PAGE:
Lastly, to assess whether a highly proliferative cell state is conserved in humans to drive AMLs, we examined the expression of several cell cycle genes, including CCNDs in human GMPs and AMLs, given that D-type cyclins are required for CDK4/6 function34. Human GMPs fractionated into three subsets (GMP-A, GMP-B, and GMP-C)35 displayed different CCND expression, with GMP-A being the only subset that expresses detectible level of CCND1. GMP-A also expressed higher HOXA9 and CDK6 (Fig. 9a), suggesting its resemblance to mouse Ly6C–CD115lo GMPs. In a model where MLL fusion leukemia cells carry on the gene expression program of the cell-of-origin, the resulting leukemia cells should retain similar cell cycle machinery components as the initiating progenitors. Specifically, GMP-A is expected to be more permissive to transformation given their high expression of CDK6/CCND1 and HOXA9. In agreement, while CDK6 and HOXA9 are known for their roles in this disease20,36, we found that CCND1 expression stratifies MLL patient survival in the TARGET-AML patient cohort37, with the high expression cases having significantly worse prognosis (Fig. 9b). In contrast, CCND1 level has no prognostic value in nonMLL AMLs (Fig. 9c). These results support that MLL-rearranged oncogenes likely follow similar mechanisms to drive human AML leukemogenesis, as the one identified here using mouse models.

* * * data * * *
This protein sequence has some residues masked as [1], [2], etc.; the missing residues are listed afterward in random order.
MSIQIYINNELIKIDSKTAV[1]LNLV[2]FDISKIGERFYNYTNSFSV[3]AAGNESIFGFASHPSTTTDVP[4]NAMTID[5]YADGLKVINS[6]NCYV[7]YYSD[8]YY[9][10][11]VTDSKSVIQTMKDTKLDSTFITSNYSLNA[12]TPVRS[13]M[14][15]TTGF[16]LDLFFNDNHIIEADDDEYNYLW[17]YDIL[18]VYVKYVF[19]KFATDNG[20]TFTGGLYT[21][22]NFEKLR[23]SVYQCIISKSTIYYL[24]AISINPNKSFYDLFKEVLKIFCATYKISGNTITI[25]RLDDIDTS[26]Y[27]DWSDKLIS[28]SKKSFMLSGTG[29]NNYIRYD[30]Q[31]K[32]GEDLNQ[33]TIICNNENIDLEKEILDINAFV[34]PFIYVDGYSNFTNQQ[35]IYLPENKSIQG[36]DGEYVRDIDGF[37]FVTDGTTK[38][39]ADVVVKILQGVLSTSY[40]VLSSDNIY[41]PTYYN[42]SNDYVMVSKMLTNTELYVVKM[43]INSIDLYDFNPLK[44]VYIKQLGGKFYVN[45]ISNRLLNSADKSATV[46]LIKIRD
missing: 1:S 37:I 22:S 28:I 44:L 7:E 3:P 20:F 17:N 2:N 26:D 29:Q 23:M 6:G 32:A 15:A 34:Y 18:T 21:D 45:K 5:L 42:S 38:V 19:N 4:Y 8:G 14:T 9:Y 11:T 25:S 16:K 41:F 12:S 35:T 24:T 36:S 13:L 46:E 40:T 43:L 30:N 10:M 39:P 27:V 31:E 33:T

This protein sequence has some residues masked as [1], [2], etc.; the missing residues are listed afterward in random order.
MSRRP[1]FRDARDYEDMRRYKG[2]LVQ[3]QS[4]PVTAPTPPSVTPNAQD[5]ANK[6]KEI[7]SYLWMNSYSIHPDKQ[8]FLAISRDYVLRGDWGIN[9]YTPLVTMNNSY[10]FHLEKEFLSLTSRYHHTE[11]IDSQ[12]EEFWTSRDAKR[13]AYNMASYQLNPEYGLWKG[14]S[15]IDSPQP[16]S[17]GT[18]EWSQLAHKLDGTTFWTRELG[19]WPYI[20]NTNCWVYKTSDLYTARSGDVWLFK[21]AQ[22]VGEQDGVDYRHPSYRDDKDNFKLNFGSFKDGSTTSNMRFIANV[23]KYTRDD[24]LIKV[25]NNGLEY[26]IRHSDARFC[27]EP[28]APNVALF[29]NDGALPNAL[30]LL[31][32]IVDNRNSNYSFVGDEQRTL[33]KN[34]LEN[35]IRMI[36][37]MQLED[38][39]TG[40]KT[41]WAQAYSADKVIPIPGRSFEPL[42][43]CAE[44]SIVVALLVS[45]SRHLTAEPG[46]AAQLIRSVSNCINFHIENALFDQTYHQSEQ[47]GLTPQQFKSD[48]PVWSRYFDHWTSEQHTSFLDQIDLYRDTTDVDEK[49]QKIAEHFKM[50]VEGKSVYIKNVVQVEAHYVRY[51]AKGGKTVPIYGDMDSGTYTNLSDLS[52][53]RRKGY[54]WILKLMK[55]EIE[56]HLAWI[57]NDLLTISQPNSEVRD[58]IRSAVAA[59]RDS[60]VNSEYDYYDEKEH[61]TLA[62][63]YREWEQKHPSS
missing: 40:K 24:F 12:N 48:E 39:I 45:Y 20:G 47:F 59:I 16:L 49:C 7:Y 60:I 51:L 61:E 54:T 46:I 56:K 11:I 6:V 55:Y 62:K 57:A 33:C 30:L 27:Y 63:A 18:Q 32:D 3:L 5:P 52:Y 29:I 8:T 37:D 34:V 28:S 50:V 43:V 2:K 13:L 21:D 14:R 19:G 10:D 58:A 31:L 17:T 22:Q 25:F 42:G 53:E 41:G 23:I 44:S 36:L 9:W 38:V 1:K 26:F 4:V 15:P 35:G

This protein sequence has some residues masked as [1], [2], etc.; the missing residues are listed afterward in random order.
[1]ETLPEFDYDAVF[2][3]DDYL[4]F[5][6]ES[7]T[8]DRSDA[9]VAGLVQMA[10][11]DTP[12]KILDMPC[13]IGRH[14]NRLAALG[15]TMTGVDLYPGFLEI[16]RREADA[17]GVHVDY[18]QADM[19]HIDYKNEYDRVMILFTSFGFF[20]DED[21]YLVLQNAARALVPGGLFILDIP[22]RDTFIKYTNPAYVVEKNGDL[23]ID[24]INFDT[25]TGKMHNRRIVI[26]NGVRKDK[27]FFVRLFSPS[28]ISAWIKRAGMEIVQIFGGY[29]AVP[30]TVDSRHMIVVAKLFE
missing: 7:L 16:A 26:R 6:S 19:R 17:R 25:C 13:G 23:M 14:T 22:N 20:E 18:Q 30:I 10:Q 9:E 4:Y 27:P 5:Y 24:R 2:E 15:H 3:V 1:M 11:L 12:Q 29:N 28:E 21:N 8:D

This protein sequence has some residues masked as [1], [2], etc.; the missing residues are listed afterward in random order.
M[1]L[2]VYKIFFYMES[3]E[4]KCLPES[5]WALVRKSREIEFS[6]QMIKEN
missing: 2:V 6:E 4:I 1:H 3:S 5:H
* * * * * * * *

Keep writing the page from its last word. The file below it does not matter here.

Our work revealed an important parameter for the normal hematopoietic progenitors that permit MLL-AF9-mediated transformation. Because malignant transformation is a protracted and rare event, it has been difficult to experimentally determine which cells initiate malignancy, among those bearing cancer predisposing mutation(s). We overcame this limitation by establishing an inducible MLL-AF9 allele combined with a system to track transformed fate outcome at clonal level. We identified a cellular state in which the presence of this single oncogene makes transformation nearly a certainty. In this oncogenic model, the proliferative state is not the consequence of malignant transformation, but rather a prerequisite for its initiation. Based on the observation that MLL-AF9 helps to preserve the ongoing gene expression program across multiple cellular contexts, we propose that the rapidly proliferating, immature myeloid progenitor cell state initiates transformation when this cell state is perpetuated by MLL-AF9 expression, fulfilling the functional definition of malignancy. Our data are in agreement with the rapidly cycling myeloid progenitors to be the immediate cell-of-origin13,31,38,39, and suggest HSCs to be more probable in serving as the reservoir for supplying the rapidly cycling progenitor compartment. The heightened permissiveness to transformation by faster-cycling cells may underlie the myeloproliferative phase and clonal hematopoiesis40 preceding many AMLs, possibly by increasing the number of cells permissive of transformation. As the expression of a specific cyclin, CCND1, predicts worse survival in MLL fusion AML but not other types of AML, we suggest that a similar mechanism could operate in both mouse and human AMLs initiated by MLL fusion oncogenes (Fig. 9b, c). The prognostic value of CCND1, as well as the reduction in leukemogenesis by transient cell cycle inhibition in vivo suggest that targeting cell cycle acceleration might be particularly relevant for preventing this class of AMLs.